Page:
Who are you?

If I type your name into Google, will I be able to find you? Do you come up on the first page? Will it come up alongside the word ‘scriptwriter’? Will I be able to find contact information for you? Samples of your work? A CV?

Hopefully, the answer’s yes. I hope you’ve all realised by now, the Internet is one of the best marketing tools anyone has at their disposal. Every time I apply for a writing job, or even chat to someone who might be interested in working with me, the traffic on my website goes up. Every enquiry I send out results in a search for “phillip barron” finding either my website or this blog.

I’ve got my profile on as many movie making sites as I can find – if I’ve missed any, please let me know. Having an IMDb page helps, I know the first thing I do when I get the opportunity to work with someone, is check out their credits (or lack of them).

I’ve had work purely on the basis of my website. People have started searching on UKScreen or Shooting People or whatever and have found my name; from there they’ve gone to my website and read some of my scripts. They’ve then got in touch about me writing for them, or sometimes asked if they can produce one of my short scripts.

All these things come from being open about who I am and what I can do. Other writers seem to try and hide their identity, why? When we were hiring writers for The WOW Life, we’d get letters from people who had no previous experience – fair enough, everyone has to start somewhere – but they wouldn’t send a writing sample; even when we specifically asked for one.

I have to say, the worst people for this were the ones with scriptwriting degrees; presumably on the grounds they had a degree, that should be all the proof we needed of their genius.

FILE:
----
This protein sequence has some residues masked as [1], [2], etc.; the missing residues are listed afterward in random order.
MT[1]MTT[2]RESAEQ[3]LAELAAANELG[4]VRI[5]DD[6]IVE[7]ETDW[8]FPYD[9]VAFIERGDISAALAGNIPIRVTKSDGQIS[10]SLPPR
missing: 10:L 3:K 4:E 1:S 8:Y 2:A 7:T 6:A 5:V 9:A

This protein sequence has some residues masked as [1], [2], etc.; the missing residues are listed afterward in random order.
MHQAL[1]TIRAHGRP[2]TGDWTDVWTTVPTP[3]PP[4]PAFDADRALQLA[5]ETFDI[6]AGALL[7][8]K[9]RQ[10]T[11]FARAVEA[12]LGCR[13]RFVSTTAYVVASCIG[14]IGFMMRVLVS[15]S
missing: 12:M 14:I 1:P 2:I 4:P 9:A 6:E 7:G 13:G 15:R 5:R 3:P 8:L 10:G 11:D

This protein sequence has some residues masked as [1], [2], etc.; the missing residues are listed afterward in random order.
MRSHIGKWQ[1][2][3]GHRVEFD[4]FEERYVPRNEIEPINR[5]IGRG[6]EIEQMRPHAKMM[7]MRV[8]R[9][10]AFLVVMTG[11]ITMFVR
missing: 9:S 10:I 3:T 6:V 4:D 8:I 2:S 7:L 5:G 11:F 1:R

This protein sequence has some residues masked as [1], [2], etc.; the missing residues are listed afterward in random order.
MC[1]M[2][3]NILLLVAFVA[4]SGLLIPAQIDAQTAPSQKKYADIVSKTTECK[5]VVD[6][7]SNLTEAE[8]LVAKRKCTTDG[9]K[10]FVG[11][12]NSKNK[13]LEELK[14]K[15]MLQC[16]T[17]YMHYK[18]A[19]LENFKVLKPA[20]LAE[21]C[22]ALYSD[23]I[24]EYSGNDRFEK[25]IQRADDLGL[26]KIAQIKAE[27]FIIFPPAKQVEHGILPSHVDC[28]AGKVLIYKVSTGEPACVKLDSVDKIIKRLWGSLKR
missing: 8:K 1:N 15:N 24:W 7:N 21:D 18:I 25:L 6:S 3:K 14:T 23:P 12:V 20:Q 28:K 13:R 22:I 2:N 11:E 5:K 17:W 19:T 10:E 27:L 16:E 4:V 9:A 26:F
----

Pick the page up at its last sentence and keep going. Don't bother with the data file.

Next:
One of the best, and funniest writers I know has almost zero online presence. If you don’t know her, you won’t find her; and very few people do.

Is this really the best way to behave? I know a fancy website and a high web-visibility is no replacement for talent, but it certainly doesn’t hurt. It’s not the be all and end all of self-promotion, but it’s a good place to start and I think it’s the minimum entry requirement.

I check out potential employers’ websites, and the evidence suggests they check out mine. Occasionally they even comment on the site or this blog. So my question is this: who are you and what are you doing to make sure everyone can find out?

Categories: Industry Musings | 9 Comments

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9 thoughts on “Who are you?

  1. Too true, Phill. And recently, a director asked me to recommend a few writers for a project he wants to develop, so I suggested a few bloggers and there were a few anonymous ones I would have mentioned but as they were anonymous, I didn’t bother!

  2. Exactly, what are you going to say?